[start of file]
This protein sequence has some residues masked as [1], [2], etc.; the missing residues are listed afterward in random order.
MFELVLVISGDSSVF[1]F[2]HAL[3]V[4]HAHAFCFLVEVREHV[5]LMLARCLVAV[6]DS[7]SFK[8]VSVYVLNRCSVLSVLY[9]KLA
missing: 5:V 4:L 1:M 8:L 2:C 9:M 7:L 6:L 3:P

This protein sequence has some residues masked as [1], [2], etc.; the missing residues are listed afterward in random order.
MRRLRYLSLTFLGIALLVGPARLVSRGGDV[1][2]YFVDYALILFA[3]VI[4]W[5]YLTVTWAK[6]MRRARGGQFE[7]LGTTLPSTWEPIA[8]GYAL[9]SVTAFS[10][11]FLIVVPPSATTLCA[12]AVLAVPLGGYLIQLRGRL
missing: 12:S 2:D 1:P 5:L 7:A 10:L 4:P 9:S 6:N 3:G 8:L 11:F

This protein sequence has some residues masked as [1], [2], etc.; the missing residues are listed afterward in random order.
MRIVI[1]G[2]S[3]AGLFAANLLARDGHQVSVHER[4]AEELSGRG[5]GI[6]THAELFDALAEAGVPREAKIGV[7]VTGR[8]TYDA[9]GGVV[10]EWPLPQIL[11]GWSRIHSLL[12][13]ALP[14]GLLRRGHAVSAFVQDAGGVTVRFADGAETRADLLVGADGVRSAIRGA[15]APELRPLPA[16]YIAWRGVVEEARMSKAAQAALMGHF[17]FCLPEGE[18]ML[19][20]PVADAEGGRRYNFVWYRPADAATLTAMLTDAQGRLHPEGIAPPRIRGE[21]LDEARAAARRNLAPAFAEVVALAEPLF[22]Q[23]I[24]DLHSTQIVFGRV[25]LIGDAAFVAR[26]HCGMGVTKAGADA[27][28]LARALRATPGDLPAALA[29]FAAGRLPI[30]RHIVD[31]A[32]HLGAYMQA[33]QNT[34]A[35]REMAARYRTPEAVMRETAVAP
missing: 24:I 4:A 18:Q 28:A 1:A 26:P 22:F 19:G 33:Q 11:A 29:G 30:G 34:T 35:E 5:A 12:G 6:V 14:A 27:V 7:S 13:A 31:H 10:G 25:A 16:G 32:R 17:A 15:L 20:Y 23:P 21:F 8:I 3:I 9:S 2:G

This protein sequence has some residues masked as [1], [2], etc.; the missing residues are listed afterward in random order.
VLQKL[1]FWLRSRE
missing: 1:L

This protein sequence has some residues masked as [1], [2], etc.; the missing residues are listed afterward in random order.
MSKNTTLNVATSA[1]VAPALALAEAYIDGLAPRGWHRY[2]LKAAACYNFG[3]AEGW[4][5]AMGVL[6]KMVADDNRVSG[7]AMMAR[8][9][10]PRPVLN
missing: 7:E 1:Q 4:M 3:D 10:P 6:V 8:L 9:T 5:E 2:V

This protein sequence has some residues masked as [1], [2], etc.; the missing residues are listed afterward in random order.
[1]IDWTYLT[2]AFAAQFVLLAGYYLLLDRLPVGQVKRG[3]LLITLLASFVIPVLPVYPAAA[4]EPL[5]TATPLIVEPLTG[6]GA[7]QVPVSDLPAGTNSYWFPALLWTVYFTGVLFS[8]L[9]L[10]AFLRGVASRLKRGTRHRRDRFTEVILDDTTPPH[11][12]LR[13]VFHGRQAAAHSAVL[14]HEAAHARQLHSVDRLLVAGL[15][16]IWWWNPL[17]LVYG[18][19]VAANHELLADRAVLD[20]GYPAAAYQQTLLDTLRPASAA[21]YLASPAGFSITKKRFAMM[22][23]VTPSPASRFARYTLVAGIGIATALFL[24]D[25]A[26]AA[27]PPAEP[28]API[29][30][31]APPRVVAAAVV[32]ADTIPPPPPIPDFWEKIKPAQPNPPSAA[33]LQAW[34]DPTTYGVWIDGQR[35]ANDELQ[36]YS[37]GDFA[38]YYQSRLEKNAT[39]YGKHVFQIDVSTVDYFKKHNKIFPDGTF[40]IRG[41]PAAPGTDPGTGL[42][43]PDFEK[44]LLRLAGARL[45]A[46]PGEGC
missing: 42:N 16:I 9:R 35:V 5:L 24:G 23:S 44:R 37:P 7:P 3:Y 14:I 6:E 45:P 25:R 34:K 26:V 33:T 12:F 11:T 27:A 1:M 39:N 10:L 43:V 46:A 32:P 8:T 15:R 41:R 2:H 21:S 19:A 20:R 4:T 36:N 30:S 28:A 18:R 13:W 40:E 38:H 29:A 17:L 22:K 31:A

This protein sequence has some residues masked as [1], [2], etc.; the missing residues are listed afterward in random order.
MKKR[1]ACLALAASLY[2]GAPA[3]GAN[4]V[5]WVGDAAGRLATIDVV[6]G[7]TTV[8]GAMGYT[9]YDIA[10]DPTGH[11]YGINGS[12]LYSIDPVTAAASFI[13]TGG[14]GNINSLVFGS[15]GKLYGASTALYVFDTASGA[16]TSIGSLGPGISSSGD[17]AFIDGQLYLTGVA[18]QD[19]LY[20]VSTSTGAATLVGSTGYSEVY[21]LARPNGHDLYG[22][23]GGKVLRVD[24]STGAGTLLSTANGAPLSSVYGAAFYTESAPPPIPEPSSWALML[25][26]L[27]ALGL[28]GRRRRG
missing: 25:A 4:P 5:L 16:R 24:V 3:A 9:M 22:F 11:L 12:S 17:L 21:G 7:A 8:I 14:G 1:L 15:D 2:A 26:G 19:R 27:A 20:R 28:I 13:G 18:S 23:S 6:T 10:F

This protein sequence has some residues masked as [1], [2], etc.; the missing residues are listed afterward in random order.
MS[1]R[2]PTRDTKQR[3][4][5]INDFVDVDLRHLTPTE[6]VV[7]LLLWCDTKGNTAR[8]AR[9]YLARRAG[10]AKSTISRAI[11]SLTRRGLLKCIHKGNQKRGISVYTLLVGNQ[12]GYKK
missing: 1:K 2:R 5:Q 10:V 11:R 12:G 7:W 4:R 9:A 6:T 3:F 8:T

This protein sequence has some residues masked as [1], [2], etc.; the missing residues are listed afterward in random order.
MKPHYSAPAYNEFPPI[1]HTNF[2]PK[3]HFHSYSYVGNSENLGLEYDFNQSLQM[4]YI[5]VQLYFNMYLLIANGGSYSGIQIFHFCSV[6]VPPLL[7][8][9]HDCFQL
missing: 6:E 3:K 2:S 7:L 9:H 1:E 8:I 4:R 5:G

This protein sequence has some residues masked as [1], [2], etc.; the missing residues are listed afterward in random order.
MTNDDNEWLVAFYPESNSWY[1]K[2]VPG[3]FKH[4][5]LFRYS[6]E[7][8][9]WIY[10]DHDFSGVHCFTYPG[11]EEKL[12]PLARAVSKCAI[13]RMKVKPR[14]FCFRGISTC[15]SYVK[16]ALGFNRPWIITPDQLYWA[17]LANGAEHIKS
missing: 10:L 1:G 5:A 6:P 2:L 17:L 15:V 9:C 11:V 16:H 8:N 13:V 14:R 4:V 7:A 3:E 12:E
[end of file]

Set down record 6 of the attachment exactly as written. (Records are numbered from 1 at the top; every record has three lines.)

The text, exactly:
This protein sequence has some residues masked as [1], [2], etc.; the missing residues are listed afterward in random order.
[1]IDWTYLT[2]AFAAQFVLLAGYYLLLDRLPVGQVKRG[3]LLITLLASFVIPVLPVYPAAA[4]EPL[5]TATPLIVEPLTG[6]GA[7]QVPVSDLPAGTNSYWFPALLWTVYFTGVLFS[8]L[9]L[10]AFLRGVASRLKRGTRHRRDRFTEVILDDTTPPH[11][12]LR[13]VFHGRQAAAHSAVL[14]HEAAHARQLHSVDRLLVAGL[15][16]IWWWNPL[17]LVYG[18][19]VAANHELLADRAVLD[20]GYPAAAYQQTLLDTLRPASAA[21]YLASPAGFSITKKRFAMM[22][23]VTPSPASRFARYTLVAGIGIATALFL[24]D[25]A[26]AA[27]PPAEP[28]API[29][30][31]APPRVVAAAVV[32]ADTIPPPPPIPDFWEKIKPAQPNPPSAA[33]LQAW[34]DPTTYGVWIDGQR[35]ANDELQ[36]YS[37]GDFA[38]YYQSRLEKNAT[39]YGKHVFQIDVSTVDYFKKHNKIFPDGTF[40]IRG[41]PAAPGTDPGTGL[42][43]PDFEK[44]LLRLAGARL[45]A[46]PGEGC
missing: 42:N 16:I 9:R 35:V 5:L 24:G 23:S 44:R 37:P 7:P 3:Y 14:I 6:E 45:P 25:R 34:K 26:V 33:T 12:F 11:T 27:A 1:M 39:N 10:L 43:V 46:A 32:P 8:T 15:R 41:R 2:H 21:S 19:A 20:R 4:T 36:N 30:S 28:A 18:R 13:W 40:E 38:H 29:A 17:L 22:K 31:A